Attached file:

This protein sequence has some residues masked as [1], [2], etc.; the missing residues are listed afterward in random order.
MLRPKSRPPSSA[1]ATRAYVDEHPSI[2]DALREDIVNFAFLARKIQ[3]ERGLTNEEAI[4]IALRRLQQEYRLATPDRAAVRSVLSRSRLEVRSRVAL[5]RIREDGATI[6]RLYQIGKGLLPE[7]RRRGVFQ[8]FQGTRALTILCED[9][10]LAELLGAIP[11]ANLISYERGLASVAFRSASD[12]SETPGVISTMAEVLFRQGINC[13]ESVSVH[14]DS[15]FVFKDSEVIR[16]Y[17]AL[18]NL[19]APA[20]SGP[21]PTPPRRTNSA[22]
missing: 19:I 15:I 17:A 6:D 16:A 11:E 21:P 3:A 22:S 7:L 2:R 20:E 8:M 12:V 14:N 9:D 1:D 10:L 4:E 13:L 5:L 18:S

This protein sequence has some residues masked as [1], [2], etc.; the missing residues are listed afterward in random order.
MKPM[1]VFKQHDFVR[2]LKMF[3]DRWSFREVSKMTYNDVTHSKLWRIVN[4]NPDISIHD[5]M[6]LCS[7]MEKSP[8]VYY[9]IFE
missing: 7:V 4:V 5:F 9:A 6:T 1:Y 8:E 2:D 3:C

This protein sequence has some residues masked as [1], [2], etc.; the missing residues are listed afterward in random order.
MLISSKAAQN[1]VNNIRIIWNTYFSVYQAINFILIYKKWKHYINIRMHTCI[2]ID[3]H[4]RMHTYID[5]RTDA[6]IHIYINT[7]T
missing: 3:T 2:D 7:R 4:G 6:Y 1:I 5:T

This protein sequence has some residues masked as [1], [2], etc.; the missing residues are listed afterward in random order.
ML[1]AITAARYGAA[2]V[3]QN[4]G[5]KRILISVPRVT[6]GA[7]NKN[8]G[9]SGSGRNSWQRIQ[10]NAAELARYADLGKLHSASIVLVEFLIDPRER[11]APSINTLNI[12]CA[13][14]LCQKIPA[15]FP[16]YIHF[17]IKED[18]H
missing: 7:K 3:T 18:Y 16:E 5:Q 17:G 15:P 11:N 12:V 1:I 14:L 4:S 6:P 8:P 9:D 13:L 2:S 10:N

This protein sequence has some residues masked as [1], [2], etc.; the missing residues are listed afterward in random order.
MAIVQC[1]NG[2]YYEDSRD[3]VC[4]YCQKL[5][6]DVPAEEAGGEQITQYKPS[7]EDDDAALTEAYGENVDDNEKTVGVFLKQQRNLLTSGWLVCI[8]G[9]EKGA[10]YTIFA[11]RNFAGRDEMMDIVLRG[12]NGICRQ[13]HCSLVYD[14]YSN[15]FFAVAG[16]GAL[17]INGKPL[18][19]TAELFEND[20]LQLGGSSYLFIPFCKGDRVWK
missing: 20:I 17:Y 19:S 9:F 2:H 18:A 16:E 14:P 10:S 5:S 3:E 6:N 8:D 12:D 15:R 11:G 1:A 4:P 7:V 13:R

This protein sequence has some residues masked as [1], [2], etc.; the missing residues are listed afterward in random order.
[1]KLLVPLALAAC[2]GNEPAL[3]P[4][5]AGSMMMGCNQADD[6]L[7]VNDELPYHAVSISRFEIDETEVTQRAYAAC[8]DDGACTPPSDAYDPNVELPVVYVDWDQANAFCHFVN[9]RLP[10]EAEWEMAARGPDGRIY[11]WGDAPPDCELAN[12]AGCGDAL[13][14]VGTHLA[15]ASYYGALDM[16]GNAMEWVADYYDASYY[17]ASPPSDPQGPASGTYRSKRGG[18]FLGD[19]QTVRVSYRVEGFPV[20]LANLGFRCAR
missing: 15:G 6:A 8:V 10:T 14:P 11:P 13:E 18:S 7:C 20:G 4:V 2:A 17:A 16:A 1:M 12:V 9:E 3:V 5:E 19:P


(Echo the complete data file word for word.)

This protein sequence has some residues masked as [1], [2], etc.; the missing residues are listed afterward in random order.
MLRPKSRPPSSA[1]ATRAYVDEHPSI[2]DALREDIVNFAFLARKIQ[3]ERGLTNEEAI[4]IALRRLQQEYRLATPDRAAVRSVLSRSRLEVRSRVAL[5]RIREDGATI[6]RLYQIGKGLLPE[7]RRRGVFQ[8]FQGTRALTILCED[9][10]LAELLGAIP[11]ANLISYERGLASVAFRSASD[12]SETPGVISTMAEVLFRQGINC[13]ESVSVH[14]DS[15]FVFKDSEVIR[16]Y[17]AL[18]NL[19]APA[20]SGP[21]PTPPRRTNSA[22]
missing: 19:I 15:I 17:A 6:D 16:A 11:E 21:P 3:A 22:S 7:L 2:R 20:E 8:M 12:V 14:N 9:D 1:D 10:L 4:E 13:L 5:L 18:S

This protein sequence has some residues masked as [1], [2], etc.; the missing residues are listed afterward in random order.
MKPM[1]VFKQHDFVR[2]LKMF[3]DRWSFREVSKMTYNDVTHSKLWRIVN[4]NPDISIHD[5]M[6]LCS[7]MEKSP[8]VYY[9]IFE
missing: 7:V 4:V 5:F 9:A 6:T 1:Y 8:E 2:D 3:C

This protein sequence has some residues masked as [1], [2], etc.; the missing residues are listed afterward in random order.
MLISSKAAQN[1]VNNIRIIWNTYFSVYQAINFILIYKKWKHYINIRMHTCI[2]ID[3]H[4]RMHTYID[5]RTDA[6]IHIYINT[7]T
missing: 3:T 2:D 7:R 4:G 6:Y 1:I 5:T

This protein sequence has some residues masked as [1], [2], etc.; the missing residues are listed afterward in random order.
ML[1]AITAARYGAA[2]V[3]QN[4]G[5]KRILISVPRVT[6]GA[7]NKN[8]G[9]SGSGRNSWQRIQ[10]NAAELARYADLGKLHSASIVLVEFLIDPRER[11]APSINTLNI[12]CA[13][14]LCQKIPA[15]FP[16]YIHF[17]IKED[18]H
missing: 7:K 3:T 18:Y 16:E 5:Q 17:G 15:P 11:N 12:V 1:I 14:L 4:S 6:P 8:P 9:D 13:L 2:S 10:N

This protein sequence has some residues masked as [1], [2], etc.; the missing residues are listed afterward in random order.
MAIVQC[1]NG[2]YYEDSRD[3]VC[4]YCQKL[5][6]DVPAEEAGGEQITQYKPS[7]EDDDAALTEAYGENVDDNEKTVGVFLKQQRNLLTSGWLVCI[8]G[9]EKGA[10]YTIFA[11]RNFAGRDEMMDIVLRG[12]NGICRQ[13]HCSLVYD[14]YSN[15]FFAVAG[16]GAL[17]INGKPL[18][19]TAELFEND[20]LQLGGSSYLFIPFCKGDRVWK
missing: 20:I 17:Y 19:S 9:F 2:H 18:A 16:E 14:P 10:S 5:S 3:E 6:N 8:D 12:D 15:R 11:G 1:A 4:P 7:V 13:R

This protein sequence has some residues masked as [1], [2], etc.; the missing residues are listed afterward in random order.
[1]KLLVPLALAAC[2]GNEPAL[3]P[4][5]AGSMMMGCNQADD[6]L[7]VNDELPYHAVSISRFEIDETEVTQRAYAAC[8]DDGACTPPSDAYDPNVELPVVYVDWDQANAFCHFVN[9]RLP[10]EAEWEMAARGPDGRIY[11]WGDAPPDCELAN[12]AGCGDAL[13][14]VGTHLA[15]ASYYGALDM[16]GNAMEWVADYYDASYY[17]ASPPSDPQGPASGTYRSKRGG[18]FLGD[19]QTVRVSYRVEGFPV[20]LANLGFRCAR
missing: 15:G 6:A 8:V 10:T 14:P 11:P 13:E 18:S 7:C 20:G 4:V 2:A 17:A 16:A 1:M 12:V 9:E 3:V 5:E 19:P